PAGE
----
ISL wrap: Erik Paartalu's stunning entry, Chennaiyin's misery and more
Star of the week
Bengaluru FC have missed the big man in central midfield. Against Chennai, on Sunday, he owned it. He shielded the defence, started attacks, and scored the all-important opening goal after a nervy start that had promised to develop into one of those 'why-is-nothing-going-in' games.
With Dimas Delgado next to him and Raphael Augusto in front of him, there's no better midfield trio in this country.
Flop of the week
"I have carried this club on my shoulders for the last two years. It's not easy. I have never worked so hard in my life. It might be time for someone else to take over. Frankly, this is the worst I have felt in my time here." You know everything has gone wrong when your coach starts a post-match press conference after a chastening 3-0 defeat at your biggest rivals with that.
To excuse Chennaiyin's woeful performances last season, you could have argued that John Gregory had earned some patience with his league-winning exploits and his development of the young Indian players in the squad. If you'd stretched that excuse out a bit, you could have used it to defend his continued presence through the AFC Cup group stages.
Now, with zero wins, zero goals scored, and seven goals conceded in four matches, it would have been near impossible. This press conference, where he all but quit, has sealed it. Gregory may have let the team down, the team may have let the manager down, but whichever way it went down, this surely is it.
Oh, and their performance in the 3-0 loss at the Kanteerava to Bengaluru? As hapless a display as we have ever seen.
Performance of the week
Mumbai City 2 - 4 FC Goa.
Last week this column said Odisha FC were like FC Goa-on-steroids. We were wrong.
FC Goa is FC Goa-on-steroids.
More of this? Yes, please!
Funky tactical tweak of the week
Restoring order in the Bengaluru XI. Obviously helped by the return of Paartalu (see above).
This saw Harmanjot Khabra pushed out to right back from central midfield, and more importantly, Ashique Kuruniyan shifted forward on the left wing and Sunil Chhetri moved into the middle.
With Paartalu and Delgado at the base, and Kuruniyan, Raphael Augusto, and Udanta Singh behind Chhetri, Bengaluru reminded everyone why they were the champions they were. It worked offensively, it worked defensively, so is that it with the Kuruniyan-as-Roberto-Carlos experiment?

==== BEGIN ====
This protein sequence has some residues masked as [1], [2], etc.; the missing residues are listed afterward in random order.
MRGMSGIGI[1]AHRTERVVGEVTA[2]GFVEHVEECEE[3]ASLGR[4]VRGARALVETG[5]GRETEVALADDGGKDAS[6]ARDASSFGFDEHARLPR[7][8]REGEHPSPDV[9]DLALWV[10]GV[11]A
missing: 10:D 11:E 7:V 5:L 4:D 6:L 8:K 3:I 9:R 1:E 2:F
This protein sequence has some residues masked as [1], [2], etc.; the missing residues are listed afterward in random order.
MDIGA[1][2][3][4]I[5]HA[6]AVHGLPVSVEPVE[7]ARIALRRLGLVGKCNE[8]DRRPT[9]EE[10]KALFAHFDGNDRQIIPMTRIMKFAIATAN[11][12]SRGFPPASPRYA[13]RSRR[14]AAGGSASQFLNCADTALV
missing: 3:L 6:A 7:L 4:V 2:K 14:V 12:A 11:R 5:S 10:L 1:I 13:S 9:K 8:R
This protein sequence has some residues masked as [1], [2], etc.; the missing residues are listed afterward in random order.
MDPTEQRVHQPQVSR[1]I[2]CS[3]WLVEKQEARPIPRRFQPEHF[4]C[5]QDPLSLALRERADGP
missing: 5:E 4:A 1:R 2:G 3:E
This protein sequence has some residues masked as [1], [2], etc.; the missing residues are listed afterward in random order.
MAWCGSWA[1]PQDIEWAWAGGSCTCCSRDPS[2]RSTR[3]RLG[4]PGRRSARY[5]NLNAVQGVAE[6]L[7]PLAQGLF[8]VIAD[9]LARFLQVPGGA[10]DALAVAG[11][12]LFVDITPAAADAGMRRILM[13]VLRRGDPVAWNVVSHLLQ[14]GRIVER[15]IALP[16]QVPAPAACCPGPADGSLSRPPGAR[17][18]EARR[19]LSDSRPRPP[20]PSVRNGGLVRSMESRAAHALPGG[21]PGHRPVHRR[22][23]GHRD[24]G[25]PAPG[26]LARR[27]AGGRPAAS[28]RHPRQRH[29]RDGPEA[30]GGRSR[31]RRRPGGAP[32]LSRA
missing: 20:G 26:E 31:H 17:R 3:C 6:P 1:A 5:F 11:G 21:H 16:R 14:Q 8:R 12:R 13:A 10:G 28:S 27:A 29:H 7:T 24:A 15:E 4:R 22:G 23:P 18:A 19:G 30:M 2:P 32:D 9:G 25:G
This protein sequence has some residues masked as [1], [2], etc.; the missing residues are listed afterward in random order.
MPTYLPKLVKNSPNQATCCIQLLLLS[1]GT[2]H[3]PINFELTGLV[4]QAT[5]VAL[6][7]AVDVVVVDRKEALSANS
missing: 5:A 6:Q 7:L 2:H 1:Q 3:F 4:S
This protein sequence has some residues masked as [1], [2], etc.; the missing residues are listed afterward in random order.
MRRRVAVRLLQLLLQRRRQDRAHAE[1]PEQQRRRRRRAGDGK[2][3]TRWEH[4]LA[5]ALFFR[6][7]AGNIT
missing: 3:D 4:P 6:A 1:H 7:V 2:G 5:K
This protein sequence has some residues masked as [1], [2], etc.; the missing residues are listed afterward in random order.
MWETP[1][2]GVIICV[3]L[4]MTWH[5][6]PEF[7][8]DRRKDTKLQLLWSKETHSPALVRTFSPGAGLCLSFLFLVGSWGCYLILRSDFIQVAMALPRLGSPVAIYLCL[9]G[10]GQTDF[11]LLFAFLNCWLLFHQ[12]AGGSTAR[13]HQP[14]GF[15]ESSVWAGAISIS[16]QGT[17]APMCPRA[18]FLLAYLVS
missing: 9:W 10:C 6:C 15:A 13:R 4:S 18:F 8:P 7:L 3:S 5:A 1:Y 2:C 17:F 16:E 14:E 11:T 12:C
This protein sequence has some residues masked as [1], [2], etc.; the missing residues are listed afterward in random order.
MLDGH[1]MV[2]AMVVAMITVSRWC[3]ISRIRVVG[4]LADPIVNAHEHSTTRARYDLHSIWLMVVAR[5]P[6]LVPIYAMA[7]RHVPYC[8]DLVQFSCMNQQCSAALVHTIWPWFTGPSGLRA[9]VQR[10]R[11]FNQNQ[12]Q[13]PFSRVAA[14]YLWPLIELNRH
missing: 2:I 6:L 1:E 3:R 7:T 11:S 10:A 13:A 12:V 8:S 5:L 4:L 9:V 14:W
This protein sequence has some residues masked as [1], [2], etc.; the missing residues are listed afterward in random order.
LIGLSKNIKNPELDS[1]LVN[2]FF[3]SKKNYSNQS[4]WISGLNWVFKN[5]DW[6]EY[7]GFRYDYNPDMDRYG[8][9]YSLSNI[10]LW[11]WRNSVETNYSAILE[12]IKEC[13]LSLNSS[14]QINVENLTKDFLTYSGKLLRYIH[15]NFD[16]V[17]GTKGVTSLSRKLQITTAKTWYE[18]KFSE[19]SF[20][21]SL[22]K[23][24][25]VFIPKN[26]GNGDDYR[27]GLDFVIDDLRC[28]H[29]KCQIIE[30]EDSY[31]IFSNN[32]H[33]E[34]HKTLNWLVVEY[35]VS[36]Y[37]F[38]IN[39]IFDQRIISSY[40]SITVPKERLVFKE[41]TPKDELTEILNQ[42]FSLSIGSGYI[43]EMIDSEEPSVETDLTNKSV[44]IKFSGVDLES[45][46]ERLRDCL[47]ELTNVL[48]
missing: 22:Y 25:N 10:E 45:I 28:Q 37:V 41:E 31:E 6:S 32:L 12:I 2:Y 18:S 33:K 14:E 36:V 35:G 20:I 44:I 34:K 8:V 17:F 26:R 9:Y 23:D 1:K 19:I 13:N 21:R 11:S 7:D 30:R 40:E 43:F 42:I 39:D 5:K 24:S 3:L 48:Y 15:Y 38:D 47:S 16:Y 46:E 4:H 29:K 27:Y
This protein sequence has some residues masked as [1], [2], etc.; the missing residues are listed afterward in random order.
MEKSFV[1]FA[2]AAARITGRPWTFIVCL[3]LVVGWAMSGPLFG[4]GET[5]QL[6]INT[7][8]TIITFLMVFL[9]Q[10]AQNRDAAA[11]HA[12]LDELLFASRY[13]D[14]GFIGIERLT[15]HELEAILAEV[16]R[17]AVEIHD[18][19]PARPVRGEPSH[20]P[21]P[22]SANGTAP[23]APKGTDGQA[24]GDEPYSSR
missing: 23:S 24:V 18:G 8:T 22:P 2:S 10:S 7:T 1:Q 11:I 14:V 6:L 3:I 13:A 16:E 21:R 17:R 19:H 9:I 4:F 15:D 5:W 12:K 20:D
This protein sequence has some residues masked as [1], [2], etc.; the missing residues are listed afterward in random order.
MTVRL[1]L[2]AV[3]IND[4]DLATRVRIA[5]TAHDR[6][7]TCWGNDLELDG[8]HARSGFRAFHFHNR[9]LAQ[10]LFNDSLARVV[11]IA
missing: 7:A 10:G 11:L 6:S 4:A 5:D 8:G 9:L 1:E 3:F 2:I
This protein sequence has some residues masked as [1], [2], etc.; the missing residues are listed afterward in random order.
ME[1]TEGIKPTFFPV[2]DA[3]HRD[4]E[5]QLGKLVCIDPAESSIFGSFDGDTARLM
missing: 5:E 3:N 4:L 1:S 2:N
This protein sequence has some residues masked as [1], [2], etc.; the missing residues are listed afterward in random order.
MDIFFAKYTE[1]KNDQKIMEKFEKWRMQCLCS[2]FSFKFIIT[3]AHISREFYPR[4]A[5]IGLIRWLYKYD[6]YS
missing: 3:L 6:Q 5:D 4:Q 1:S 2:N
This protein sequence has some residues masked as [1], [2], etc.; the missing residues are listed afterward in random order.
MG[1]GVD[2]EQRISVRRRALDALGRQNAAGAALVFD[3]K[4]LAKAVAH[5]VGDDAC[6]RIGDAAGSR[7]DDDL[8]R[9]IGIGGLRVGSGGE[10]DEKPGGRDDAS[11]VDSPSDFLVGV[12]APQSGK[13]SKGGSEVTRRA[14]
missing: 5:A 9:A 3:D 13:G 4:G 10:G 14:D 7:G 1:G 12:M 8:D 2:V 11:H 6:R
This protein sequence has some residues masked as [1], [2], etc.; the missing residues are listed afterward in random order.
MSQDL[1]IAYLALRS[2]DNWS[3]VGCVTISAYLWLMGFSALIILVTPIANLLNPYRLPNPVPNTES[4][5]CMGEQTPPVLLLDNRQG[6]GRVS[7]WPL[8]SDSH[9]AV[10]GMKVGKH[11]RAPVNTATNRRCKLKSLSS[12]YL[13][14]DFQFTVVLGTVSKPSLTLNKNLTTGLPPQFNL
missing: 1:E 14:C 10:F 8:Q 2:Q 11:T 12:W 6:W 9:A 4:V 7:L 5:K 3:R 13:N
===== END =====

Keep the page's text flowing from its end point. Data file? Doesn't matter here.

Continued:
Rant of the week
Refe The state of that pitch in the Gachibowli stadium, Hyderabad. It absolutely doesn't excuse NorthEast United and the home side pretending to go through the motions in their match there on Wednesday; but it was terrible to see mud and earth being flung about every time a slide was put in, or the ball was kicked too hard.
Oh, and who says Pune has lost their ISL team? (Due to their home stadium not being ready, Odisha will play their first three home games at Pune's Balewadi stadium. Sigh.)
Tweet of the week
Your weekly dose of the best presence on Indian sports social media.
A Sahal Abdul Samad penalty claim led to Eelco Schattorie remonstrating very publicly with the referees, on the field. For which he got a yellow card. He would then tweet in response to an ISL tweet asking, "what did he say to the referee to get a booking" with -- "I will give 100.000 rupees if that was not a penalty. AND I SAID IT IN A POLITE WAY!!!! I repeat... VERY POLITE"
This was deleted, but he would respond to someone asking him about it --
Hilarious tht people think if I am angry at the referee and would bribe him ������ I was so convinced of the penalty that I put my own money on the line !!! https://t.co/qbPzMlejNA- Eelco Schattorie (@ESchattorie) November 10, 2019
(Oh, and whoever asked him to delete the original tweet in the first place, STOP! We deserve an unfettered Schattorie)
The incident that sparked it all? This -
Seriously ???? I have to stay calm looking at this ???? https://t.co/blfXONnh7D- Eelco Schattorie (@ESchattorie) November 8, 2019
You can understand his outrage.
WTH moment of the week
Subrata Paul telling Roy Krishna where to hit the ball on his second penalty (which had to be retaken twice), and then seeing Krishna leather it past him into the corner he'd been pointing at was pretty fun, but the prize goes to Sergio Cindoncha's and Jessel Carneiro's free-kick routine vs Odisha.
We are going to break that down for you step-by-step --
a) The two argue vociferously over who would take a free kick for Kerala, some forty-five yards out.
b) Carneiro walks away fuming, gesticulating wildly to show his displeasure.
c) Cidoncha rolls his eyes, and head, in that universal way of communicating, "Oh my God, can you believe this guy!"
d) As Carneiro moves away, and everyone's wondering what on Earth is up, Cidoncha snaps into focus-on-ball mode and whips in a decent ball into the Odisha box.
e) Odisha, who haven't been distracted through these past fifteen odd seconds of stellar acting, clear easily.
f) Cidoncha and Carneiro exchange wide grins and go on about their business.
Pleasant surprise of the week
Pradyum Reddy -- him again -- tearing into Narayan Das for the latter's performance against Kerala.
He wasn't mean, histrionic, or shrill. Reddy merely called it as he saw it. Das was terrible on and off the ball, should have given away a penalty and misplaced quite a few passes - and as his job requires him to do, Reddy explained what he was doing wrong, and without sugarcoating it, called Das out on the performance.
It may not seem like much, but for regular listeners, this was the sort of balanced 'expert's take' that we had been craving.